Inevitably, Nansen stole much of Andrée’s thunder with the Swedish public. Worse, he had inadvertently raised the bar for any future polar expedition, which would inevitably be regarded as a failure unless it penetrated well beyond 86 degrees north. Andrée briskly announced that he would try again in summer 1897, but support for the renewed expedition naturally wavered. Alfred Nobel continued his subsidy, and so did King Oscar, but there was growing criticism in the press. Was Andrée really a fantasist, a dreamer? Was his huge balloon a ludicrous anachronism?

  Dr Nils Ekholm, Andrée’s senior partner, now privately questioned him over the durability of the balloon fabric. He calculated that the balloon canopy, even while tethered in Spitsbergen, had been losing about 120 pounds of lift per day. In his view, this reduced the balloon’s endurance in the air from thirty days (by the end of which time he projected it would have lost more than its entire lifting capacity of six thousand pounds) to an absolute maximum of seventeen days, and probably much less. Andrée agreed to increase the size of the balloon by sewing in new gores, but at Christmas 1896 Ekholm officially resigned from the 1897 expedition. He had lost faith in Andrée’s dream.

  Ekholm later published further reasons for resigning. They were revealing. He believed that Andrée had also lost confidence in the balloon’s endurance, and its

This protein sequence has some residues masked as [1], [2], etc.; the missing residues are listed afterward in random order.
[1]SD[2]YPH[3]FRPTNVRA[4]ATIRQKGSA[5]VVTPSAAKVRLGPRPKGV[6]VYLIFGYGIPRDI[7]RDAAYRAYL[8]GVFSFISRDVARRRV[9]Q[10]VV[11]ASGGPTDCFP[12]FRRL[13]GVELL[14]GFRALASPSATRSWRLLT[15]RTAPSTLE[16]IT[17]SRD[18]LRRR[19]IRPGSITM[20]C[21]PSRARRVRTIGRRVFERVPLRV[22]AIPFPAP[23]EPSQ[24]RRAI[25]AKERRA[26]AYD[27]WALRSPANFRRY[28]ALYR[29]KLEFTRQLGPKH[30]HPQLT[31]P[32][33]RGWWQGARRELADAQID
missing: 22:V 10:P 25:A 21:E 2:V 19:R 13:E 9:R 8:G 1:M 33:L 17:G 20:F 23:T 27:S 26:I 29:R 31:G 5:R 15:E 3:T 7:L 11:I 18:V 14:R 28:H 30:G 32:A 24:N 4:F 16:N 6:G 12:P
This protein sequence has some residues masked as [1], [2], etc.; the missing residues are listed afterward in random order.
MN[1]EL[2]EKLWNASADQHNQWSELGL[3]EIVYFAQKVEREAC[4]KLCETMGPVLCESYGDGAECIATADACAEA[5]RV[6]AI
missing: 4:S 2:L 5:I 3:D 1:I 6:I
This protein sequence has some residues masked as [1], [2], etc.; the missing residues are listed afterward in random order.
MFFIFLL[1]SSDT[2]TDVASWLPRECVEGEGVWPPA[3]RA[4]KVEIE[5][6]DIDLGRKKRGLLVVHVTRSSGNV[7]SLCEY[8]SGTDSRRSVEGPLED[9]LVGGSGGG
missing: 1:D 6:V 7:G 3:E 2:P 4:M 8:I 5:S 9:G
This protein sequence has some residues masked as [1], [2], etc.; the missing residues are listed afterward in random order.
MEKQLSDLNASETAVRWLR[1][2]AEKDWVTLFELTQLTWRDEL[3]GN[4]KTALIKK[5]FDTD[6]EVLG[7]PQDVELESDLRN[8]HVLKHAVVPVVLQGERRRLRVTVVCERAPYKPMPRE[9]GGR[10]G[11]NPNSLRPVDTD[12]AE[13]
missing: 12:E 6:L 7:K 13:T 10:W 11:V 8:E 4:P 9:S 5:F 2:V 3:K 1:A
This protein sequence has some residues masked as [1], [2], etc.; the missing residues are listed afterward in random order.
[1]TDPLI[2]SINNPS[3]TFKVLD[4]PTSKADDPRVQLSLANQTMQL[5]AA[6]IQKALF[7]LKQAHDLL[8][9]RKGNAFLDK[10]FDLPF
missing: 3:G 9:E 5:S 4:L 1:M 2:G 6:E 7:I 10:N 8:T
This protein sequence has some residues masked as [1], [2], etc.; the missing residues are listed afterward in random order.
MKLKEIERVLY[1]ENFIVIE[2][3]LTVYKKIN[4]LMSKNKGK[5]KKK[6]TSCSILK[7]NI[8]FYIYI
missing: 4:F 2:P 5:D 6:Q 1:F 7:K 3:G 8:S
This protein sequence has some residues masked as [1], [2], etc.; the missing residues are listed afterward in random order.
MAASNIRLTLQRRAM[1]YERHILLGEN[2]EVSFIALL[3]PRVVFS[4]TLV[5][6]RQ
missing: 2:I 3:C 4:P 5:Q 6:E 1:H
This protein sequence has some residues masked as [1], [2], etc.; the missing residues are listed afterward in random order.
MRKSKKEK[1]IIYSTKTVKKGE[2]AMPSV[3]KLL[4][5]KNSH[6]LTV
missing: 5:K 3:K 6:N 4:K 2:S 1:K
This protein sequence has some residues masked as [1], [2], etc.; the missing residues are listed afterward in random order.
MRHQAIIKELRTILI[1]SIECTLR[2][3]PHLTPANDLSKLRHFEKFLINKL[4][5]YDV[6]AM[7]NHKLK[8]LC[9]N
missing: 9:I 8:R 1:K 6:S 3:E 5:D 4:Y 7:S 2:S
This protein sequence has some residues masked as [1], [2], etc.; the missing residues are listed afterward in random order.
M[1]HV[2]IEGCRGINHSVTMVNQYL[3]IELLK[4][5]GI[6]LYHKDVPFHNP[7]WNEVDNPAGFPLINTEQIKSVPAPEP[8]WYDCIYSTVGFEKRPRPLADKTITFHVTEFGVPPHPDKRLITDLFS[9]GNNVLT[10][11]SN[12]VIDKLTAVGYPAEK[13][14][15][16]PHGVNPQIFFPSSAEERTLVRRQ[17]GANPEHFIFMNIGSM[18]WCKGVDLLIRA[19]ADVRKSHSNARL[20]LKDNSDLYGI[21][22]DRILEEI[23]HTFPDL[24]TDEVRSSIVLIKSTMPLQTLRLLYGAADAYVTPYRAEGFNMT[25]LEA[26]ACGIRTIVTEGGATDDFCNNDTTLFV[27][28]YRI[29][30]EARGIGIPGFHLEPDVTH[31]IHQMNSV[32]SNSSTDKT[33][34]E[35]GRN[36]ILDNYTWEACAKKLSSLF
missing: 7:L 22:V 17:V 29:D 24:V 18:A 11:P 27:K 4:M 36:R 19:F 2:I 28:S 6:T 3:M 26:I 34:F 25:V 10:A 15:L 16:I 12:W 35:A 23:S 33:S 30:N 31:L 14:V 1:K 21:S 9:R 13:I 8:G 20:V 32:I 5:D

capacity to complete the whole expedition in the air. The vague talk of flying on over the polar ice cap to Greenland, Alaska or Siberia (depending on the wind direction) was a chimera. The balloon flight was a one-way ticket. He thought Andrée was secretly resigned to coming back the hard way, by sledge and boat. There was no ‘engineering solution’ to this. It would be a brutal, slogging, potentially suicidal journey of up to six hundred miles. Even the experienced and hardened Nansen had taken two years to accomplish it, and had been forced to winter on the ice. Ekholm, who was now forty-eight, did not think he was physically capable of such a trek, and he doubted if Andrée was either. He especially feared for young Strindberg. He summed up Andrée’s dilemma as simply as possible. The balloon must have the scientifically proven capacity ‘not merely to carry the expedition safely into the Polar area; but also safely out of it’.28 fn44

  As for Nils Strindberg, his position was also altered. In October 1896 he had become engaged to his childhood sweetheart, a beautiful young woman called Anna Charlier. Both Strindberg’s father and the Charlier family begged him to resign from the second expedition, as did his mentor Dr Ekholm. But Anna, deeply in love, understood Nils’s desire to make his mark in science before he settled down to family life. So she supported his decision, though with deep secret misgivings.